selection parameters (statistical completeness)

– selection efficiency as f(brightness, wavelength)

Surveys also need to be effective

– efficient (high succes rate)

– but not overwhelmed with false positives, i.e. objects which meet criteria but are not AGNs (e.g. stars)

This is all now possible with digitally based surveys

(old surveys were based on e.g. photographic plates)

Additional Survey Requirements

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Quasars/AGNshave strong, broad emission lines, different from emission regions ionized by stars

– This led Smith (1975) and Osmer & Smith

(1976) to develop the slitless spectrum technique:

– Very effective for finding quasars at z > 2 via direct detection of Lya emission

– Schmidt, Schneider, Gunn 1986; deep digital survey with slitless spectra

Optical Surveys:

Spectroscopic Techniques

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Direct image (HST)

Slitless spectra

Example of Slitless Spectroscopy

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Historically:

– Quasars are more bright in the ultraviolet than most stars

– This allowed quasars to be found by their “UV excess”

– Very effective for redshifts z =2.3, but not higher, as Lya moves into the UV passband – At higher redshifts, quasars differ from

stars/galaxies at red and near-IR wavelengths

Optical Surveys:

Multi-color Techniques

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Optical Surveys:

Multi-color Techniques

SDSS (Fan et al .1999) Quasar selection

Simulated Quasar color track

Multi-color observation allow AGN and stars to

be separated.

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Optical Surveys:

Multi-color Techniques

At very high redshifts, contamination with

L dwarfs (very low-mass stars) might become a problem (Fan et al. 2001)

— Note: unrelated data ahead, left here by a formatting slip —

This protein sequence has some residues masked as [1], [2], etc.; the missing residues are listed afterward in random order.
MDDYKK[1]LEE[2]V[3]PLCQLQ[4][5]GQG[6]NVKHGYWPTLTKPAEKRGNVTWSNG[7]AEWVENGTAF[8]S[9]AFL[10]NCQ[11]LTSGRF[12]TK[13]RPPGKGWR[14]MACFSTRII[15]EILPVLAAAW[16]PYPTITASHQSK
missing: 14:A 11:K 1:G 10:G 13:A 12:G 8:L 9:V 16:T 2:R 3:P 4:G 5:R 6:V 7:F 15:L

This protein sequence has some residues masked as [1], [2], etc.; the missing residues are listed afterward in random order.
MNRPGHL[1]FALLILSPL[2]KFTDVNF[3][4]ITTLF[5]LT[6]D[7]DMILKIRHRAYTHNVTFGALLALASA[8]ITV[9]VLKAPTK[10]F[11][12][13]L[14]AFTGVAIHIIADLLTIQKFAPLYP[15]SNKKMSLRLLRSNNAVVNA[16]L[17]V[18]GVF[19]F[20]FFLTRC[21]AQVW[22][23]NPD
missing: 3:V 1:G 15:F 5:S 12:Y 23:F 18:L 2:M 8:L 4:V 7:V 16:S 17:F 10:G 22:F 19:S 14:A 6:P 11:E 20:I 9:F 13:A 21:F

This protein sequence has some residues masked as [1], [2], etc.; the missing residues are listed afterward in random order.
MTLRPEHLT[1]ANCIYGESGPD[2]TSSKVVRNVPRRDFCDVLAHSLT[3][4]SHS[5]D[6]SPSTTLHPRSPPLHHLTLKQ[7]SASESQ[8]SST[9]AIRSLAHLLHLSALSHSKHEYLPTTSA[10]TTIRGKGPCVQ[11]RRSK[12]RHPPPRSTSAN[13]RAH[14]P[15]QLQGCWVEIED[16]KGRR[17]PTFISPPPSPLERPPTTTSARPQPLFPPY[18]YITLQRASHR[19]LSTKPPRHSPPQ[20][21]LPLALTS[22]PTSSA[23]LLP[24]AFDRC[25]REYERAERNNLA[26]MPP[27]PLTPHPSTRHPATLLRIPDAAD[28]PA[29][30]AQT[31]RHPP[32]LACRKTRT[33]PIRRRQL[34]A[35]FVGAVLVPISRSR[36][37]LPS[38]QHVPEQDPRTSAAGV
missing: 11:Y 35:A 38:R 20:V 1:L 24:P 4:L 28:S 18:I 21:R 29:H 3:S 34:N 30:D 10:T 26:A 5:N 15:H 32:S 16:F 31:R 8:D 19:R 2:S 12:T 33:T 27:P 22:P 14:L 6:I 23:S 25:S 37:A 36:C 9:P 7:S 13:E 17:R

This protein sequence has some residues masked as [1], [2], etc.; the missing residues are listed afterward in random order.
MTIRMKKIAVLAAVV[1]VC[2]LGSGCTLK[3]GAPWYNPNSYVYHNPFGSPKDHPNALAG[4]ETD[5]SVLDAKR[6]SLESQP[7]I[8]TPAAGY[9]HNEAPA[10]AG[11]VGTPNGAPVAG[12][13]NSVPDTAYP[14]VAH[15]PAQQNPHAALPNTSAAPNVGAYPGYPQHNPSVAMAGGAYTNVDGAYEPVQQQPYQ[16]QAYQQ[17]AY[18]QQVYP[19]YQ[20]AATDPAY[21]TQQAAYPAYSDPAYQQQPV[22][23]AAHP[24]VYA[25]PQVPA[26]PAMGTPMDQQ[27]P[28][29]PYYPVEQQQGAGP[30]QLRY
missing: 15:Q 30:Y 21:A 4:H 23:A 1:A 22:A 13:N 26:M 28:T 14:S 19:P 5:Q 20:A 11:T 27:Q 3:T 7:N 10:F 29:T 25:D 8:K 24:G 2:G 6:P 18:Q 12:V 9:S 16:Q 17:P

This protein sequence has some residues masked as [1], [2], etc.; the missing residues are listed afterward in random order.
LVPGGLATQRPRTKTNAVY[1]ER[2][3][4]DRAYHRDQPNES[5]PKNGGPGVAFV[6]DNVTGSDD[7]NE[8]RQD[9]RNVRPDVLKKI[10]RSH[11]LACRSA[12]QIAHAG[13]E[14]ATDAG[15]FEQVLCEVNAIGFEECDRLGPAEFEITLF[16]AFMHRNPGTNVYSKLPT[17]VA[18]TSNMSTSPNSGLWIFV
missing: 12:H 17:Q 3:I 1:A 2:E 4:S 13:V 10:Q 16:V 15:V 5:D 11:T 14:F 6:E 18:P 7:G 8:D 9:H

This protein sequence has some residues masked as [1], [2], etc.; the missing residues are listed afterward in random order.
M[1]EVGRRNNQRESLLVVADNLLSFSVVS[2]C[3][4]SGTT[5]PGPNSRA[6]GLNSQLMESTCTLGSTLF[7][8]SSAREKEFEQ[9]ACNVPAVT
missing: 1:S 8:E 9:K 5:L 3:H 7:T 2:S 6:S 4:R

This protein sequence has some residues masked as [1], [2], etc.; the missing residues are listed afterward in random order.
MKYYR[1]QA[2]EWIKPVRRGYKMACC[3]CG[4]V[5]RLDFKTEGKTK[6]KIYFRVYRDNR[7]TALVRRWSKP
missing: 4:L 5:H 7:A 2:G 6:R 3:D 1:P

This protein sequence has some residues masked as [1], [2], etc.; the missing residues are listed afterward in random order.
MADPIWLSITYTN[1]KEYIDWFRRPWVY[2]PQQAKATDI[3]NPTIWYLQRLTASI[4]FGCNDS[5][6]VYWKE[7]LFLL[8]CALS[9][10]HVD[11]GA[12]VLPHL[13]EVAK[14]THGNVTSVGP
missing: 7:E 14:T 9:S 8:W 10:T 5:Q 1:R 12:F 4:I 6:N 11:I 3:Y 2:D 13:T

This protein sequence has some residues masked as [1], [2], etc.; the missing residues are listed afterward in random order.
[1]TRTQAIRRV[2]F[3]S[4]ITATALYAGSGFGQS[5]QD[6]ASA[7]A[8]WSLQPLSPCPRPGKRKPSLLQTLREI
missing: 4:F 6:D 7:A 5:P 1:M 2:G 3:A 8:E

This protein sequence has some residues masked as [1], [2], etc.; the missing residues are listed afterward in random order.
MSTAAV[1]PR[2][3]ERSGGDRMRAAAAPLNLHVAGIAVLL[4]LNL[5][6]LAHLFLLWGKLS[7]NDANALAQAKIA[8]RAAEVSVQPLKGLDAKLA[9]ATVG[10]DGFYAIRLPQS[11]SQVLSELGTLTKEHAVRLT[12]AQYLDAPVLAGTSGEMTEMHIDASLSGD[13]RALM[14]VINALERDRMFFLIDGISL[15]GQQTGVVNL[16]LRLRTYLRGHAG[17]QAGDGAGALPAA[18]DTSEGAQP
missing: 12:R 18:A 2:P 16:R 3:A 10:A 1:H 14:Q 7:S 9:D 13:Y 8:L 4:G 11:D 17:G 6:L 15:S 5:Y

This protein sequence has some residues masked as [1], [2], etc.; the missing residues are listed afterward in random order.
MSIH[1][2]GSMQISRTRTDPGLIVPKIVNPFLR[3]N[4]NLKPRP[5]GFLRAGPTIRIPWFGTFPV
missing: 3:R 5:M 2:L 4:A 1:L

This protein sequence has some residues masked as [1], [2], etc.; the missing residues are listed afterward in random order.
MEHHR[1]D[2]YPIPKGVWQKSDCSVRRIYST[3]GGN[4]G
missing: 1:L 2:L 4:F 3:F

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SDSS Quasar Spectra

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SDSS Highest-z Quasar Spectra

Finding high-z quasars means observing at longer wavelenths!

Gunn-Peterson trough

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SDSS Quasar Luminosity Function

Strong evolution with time!

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2dF, UVX survey: >25,000 quasars, www.2dfquasar.org/

SDSS, Multicolor survey: 77,429 quasars (2007, DR5; en route to 100,000)

www.sdss.org/

COMBO-17: 300 quasars to R < 24,

www.mpia.de/COMBO/combo_index.html

Some Current Optical Surveys

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Optical Surveys:

Multi-color Techniques

Combo-17 Survey: 12 narrow-band + 4 broad-band filters

Excellent photo-z determinations!

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Optical Surveys:

Multi-color Techniques

COMBO-17:

Narrow-band filters are sensitive to strong

emission lines of AGN

Optical Surveys:

Multi-color Techniques

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Optical Surveys:

Multi-color Techniques

COMBO-17: Resulting LF, note the strong evolution with redshift (peaking around z~2)

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X-Ray emission is perhaps the most common and distinctive feature of AGNs & quasars

– Historically, the first satellites did not have the sensitivity and spatial resolution needed for

AGN surveys.

– Now, thanks to Chandra and XMM, deep X-Ray surveys yield the highest surface densities of all techniques.

X-ray Surveys

See review by Brandt & Hasinger, 2005, Annual Reviews for a good summary Examples of important surveys: –ROSAT –ASCA –BeppoSAX –Chandra Deep Fields –XMM-Newton

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Chandra Deep Field South

X-ray surveys allow detection of distant

X-ray quasars, also those shrouded in

gas and dust (e.g.

type-II quasars).

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Chandra Deep Field North

HDF-North CDF-North

Identification in comparison to deep optical images